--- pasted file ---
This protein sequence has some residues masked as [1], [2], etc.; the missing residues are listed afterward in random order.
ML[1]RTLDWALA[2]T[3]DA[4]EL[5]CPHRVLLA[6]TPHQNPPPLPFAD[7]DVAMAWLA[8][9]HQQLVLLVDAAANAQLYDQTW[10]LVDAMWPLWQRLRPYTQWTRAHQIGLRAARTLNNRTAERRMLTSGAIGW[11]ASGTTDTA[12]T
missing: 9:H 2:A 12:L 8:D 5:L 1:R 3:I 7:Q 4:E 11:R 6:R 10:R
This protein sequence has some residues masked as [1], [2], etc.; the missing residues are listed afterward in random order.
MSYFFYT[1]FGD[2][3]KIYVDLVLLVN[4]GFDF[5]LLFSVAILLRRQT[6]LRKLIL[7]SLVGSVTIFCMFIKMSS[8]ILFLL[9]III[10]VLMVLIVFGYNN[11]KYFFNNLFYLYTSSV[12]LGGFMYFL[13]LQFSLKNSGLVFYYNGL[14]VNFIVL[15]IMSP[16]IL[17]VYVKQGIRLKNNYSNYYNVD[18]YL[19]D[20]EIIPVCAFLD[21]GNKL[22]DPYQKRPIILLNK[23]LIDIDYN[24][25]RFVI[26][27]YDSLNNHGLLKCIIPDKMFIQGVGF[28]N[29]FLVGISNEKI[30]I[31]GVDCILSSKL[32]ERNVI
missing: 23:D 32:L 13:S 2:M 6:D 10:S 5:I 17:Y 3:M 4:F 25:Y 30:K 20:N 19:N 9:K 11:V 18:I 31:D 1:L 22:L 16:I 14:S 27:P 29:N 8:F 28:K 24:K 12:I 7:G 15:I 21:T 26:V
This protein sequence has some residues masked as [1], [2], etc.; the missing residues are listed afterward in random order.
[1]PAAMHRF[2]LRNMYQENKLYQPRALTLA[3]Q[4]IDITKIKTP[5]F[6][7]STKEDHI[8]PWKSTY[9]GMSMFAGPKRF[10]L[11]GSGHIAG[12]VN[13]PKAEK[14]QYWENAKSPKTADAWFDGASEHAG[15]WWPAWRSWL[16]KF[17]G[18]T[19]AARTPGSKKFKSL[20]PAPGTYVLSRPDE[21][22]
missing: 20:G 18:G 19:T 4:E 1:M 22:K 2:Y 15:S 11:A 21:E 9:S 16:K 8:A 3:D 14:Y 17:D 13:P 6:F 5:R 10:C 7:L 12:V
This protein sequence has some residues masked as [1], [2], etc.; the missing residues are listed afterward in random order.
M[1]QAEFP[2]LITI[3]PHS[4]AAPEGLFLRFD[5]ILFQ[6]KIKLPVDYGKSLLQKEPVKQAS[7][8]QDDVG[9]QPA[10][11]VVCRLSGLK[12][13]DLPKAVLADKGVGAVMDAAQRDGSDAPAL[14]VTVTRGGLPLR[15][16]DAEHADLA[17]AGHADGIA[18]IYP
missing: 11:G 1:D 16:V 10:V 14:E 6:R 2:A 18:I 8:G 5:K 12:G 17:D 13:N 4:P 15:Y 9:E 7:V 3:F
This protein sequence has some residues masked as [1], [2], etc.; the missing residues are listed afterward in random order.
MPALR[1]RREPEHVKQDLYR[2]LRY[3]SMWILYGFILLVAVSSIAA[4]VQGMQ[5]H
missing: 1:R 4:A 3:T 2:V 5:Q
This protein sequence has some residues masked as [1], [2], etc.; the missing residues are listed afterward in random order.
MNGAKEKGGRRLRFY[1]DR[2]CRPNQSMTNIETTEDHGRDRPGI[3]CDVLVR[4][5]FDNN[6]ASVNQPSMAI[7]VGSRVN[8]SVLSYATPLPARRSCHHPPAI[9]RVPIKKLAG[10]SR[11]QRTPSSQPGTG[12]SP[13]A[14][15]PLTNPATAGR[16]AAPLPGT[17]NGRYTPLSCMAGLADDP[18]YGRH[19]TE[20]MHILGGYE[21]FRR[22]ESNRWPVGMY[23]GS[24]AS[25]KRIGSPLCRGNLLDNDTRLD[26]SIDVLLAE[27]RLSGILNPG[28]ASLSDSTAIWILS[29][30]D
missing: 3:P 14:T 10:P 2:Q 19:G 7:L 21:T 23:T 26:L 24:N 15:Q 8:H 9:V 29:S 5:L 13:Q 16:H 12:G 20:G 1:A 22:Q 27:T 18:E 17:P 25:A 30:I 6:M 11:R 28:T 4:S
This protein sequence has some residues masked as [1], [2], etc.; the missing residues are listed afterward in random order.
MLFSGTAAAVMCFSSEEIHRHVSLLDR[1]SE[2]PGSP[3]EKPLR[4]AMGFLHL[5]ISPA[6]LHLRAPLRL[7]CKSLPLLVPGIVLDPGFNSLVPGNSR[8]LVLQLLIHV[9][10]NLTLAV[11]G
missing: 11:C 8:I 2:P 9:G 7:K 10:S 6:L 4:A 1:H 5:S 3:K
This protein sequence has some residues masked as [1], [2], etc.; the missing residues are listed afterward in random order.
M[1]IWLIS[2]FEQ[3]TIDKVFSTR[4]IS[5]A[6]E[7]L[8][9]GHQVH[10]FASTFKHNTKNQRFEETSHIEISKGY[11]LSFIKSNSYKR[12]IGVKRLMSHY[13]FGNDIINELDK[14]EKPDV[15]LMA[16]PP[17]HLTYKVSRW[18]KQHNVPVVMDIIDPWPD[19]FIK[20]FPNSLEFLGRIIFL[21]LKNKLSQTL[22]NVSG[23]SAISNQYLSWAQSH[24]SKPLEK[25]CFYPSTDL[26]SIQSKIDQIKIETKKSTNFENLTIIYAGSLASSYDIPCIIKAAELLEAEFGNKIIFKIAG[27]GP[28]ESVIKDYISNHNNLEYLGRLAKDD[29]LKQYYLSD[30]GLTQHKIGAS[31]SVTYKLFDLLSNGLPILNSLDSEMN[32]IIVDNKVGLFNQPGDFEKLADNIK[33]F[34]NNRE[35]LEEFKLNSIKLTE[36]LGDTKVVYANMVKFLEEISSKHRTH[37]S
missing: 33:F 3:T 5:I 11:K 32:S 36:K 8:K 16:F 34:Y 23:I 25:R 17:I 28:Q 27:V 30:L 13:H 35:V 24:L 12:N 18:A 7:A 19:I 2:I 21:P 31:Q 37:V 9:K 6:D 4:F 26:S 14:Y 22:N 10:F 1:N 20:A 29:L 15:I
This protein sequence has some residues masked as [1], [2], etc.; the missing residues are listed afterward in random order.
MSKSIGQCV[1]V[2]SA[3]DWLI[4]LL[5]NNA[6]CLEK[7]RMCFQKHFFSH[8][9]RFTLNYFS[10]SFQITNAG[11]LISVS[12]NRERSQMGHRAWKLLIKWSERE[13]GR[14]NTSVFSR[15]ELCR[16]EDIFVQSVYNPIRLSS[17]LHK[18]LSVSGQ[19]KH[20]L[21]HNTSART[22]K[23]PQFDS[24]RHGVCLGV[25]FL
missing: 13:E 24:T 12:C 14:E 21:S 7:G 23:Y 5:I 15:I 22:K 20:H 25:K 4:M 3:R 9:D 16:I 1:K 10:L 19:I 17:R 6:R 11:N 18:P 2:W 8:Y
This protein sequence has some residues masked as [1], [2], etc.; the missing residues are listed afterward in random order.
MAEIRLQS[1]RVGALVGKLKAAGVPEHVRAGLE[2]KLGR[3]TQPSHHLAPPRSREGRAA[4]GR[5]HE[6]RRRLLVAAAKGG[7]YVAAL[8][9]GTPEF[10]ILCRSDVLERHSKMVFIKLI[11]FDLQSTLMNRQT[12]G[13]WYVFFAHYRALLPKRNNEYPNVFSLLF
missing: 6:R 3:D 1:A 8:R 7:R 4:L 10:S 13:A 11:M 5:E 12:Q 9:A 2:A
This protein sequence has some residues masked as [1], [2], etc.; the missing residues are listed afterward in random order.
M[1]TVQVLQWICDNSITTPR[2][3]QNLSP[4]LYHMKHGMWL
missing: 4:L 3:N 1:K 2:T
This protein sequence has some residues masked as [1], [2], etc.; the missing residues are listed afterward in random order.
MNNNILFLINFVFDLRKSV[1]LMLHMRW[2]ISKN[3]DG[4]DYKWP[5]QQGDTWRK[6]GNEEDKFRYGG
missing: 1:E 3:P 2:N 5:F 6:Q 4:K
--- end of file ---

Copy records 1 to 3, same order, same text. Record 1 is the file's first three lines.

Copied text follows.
This protein sequence has some residues masked as [1], [2], etc.; the missing residues are listed afterward in random order.
ML[1]RTLDWALA[2]T[3]DA[4]EL[5]CPHRVLLA[6]TPHQNPPPLPFAD[7]DVAMAWLA[8][9]HQQLVLLVDAAANAQLYDQTW[10]LVDAMWPLWQRLRPYTQWTRAHQIGLRAARTLNNRTAERRMLTSGAIGW[11]ASGTTDTA[12]T
missing: 9:H 2:A 12:L 8:D 5:L 1:R 3:I 7:Q 4:E 11:R 6:R 10:R
This protein sequence has some residues masked as [1], [2], etc.; the missing residues are listed afterward in random order.
MSYFFYT[1]FGD[2][3]KIYVDLVLLVN[4]GFDF[5]LLFSVAILLRRQT[6]LRKLIL[7]SLVGSVTIFCMFIKMSS[8]ILFLL[9]III[10]VLMVLIVFGYNN[11]KYFFNNLFYLYTSSV[12]LGGFMYFL[13]LQFSLKNSGLVFYYNGL[14]VNFIVL[15]IMSP[16]IL[17]VYVKQGIRLKNNYSNYYNVD[18]YL[19]D[20]EIIPVCAFLD[21]GNKL[22]DPYQKRPIILLNK[23]LIDIDYN[24][25]RFVI[26][27]YDSLNNHGLLKCIIPDKMFIQGVGF[28]N[29]FLVGISNEKI[30]I[31]GVDCILSSKL[32]ERNVI
missing: 23:D 32:L 13:S 2:M 6:D 10:S 5:I 17:Y 3:M 4:F 25:Y 30:K 20:N 19:N 9:K 11:V 18:I 31:D 1:L 22:L 16:I 14:S 27:P 29:N 8:F 28:K 24:K 12:I 7:G 15:I 21:T 26:V
This protein sequence has some residues masked as [1], [2], etc.; the missing residues are listed afterward in random order.
[1]PAAMHRF[2]LRNMYQENKLYQPRALTLA[3]Q[4]IDITKIKTP[5]F[6][7]STKEDHI[8]PWKSTY[9]GMSMFAGPKRF[10]L[11]GSGHIAG[12]VN[13]PKAEK[14]QYWENAKSPKTADAWFDGASEHAG[15]WWPAWRSWL[16]KF[17]G[18]T[19]AARTPGSKKFKSL[20]PAPGTYVLSRPDE[21][22]
missing: 20:G 18:G 19:T 4:E 1:M 22:K 2:Y 15:S 11:A 21:E 9:S 16:K 8:A 3:D 14:Y 17:D 13:P 6:F 5:R 10:C 7:L 12:V